Guest Column: Blind Spot in the LBJ White House
A guest column:
Blind Spot in The LBJ White House
by Aviv Shahar
Unlike conspiracy theories you can do nothing about, there is much you can do to disarm a dangerous blind spot that derailed the LBJ White House. Seven out of ten managers fail to achieve the highest possible level of success because of this blind spot. You will discover how the blind spot relates to you and what you can do about it. But first: Have you discovered your learning inclinations?
Seven out of ten managers cannot answer this question positively. Individuals’ brains are wired differently, including those of your team members and the people in your life. Understanding processing preferences will have a decisive impact on your ability to communicate effectively and to influence others.
Not understanding his learning inclination was one of the main factors that contributed to the troubles of Lyndon Johnson even before Vietnam became an intractable disaster.
The LBJ Story
Here is what happened: JFK was a “reader.” Part of his success came from his understanding that he preferred to process information by reading. He surrounded himself with bright people who produced position papers on three sides of every issue. Written expert opinions helped Kennedy process issues, focus on the essentials and form his positions. His staff presented material to him in the best possible way – the way he was “wired.” This knowledge enabled JFK to work from inside his comfort zone, because reading was his learning inclination.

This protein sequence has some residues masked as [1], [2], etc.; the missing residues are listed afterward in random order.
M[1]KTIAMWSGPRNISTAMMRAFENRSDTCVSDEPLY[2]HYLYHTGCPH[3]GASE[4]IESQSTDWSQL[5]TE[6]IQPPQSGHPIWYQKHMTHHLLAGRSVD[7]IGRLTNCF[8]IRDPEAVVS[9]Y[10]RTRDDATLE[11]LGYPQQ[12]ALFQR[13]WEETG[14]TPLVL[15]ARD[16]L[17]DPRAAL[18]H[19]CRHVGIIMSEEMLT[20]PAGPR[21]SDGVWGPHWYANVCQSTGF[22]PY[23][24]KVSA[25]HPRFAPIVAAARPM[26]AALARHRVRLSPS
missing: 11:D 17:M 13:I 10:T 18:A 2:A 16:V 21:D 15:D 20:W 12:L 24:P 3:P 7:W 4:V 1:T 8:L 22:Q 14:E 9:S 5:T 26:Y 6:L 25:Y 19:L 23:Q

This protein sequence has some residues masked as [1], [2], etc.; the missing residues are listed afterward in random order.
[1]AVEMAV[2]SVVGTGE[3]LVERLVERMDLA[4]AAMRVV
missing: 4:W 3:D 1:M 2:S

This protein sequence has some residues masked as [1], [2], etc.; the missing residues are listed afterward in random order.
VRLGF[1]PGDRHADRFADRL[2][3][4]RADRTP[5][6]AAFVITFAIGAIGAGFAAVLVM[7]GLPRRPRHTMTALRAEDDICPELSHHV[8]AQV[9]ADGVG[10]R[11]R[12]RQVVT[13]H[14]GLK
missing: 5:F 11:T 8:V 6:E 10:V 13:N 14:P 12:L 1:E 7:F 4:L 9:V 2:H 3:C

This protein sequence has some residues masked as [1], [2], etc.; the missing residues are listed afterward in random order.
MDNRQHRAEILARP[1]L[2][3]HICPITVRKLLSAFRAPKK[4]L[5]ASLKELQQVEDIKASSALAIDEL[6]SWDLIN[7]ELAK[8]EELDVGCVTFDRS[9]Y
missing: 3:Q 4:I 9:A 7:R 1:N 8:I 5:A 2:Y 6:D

After Kennedy’s assassination, LBJ moved into the Oval Office and felt morally obligated to keep Kennedy’s team together. They went on doing what they had done so well in the past, which was to produce position papers. The problem was LBJ was not a “reader.” He was extremely bright and experienced but his wiring – the way he processed information – was different than that of his predecessor. Johnson was a “conversationalist.” Rather than connecting the dots and finding clarity through reading, he processed and perceived issues through dialogue. LBJ’s effectiveness came from his ability to negotiate and understand issues through listening to other people and then hearing himself frame a position.
The Blind Spot
The blind spot in the LBJ administration was that the staff failed to recognize that the new guy had a different “information processing preference,” a different “learning inclination” – he was “wired” differently. The White House became dysfunctional in part because nobody stopped and said: “Wait, this is a new guy. We need a new game. His processing preferences are different.” Instead, the White House staff continued to produce position papers which LBJ couldn’t process and did not read. They then viewed him with disdain as not intellectual enough to grasp what had been critically important for JFK. In fact, LBJ was not a “reader-thinker.” He was an “intuitive-conversationalist.”
We propose in this insight that the lack of understanding of individual learning inclinations was a huge blind spot in LBJ’s presidency, and that it is a debilitating blind spot for many leaders and executives.
What About You?
Do you know the nature of your “smart”? Have you discovered how you learn best? Are you able to organize the information you need to fit your process preferences?
Bright managers, promising careers and high potential teams get derailed by this blind spot – i.e., the lack of awareness and understanding of their unique learning inclinations. To be effective with your team, you need to:
- Tell them how you prefer to learn and coach them in how you process information best, which will help them be more effective in working with you.
- Identify the preferred learning style of the people who work with you, so you can be more effective with them.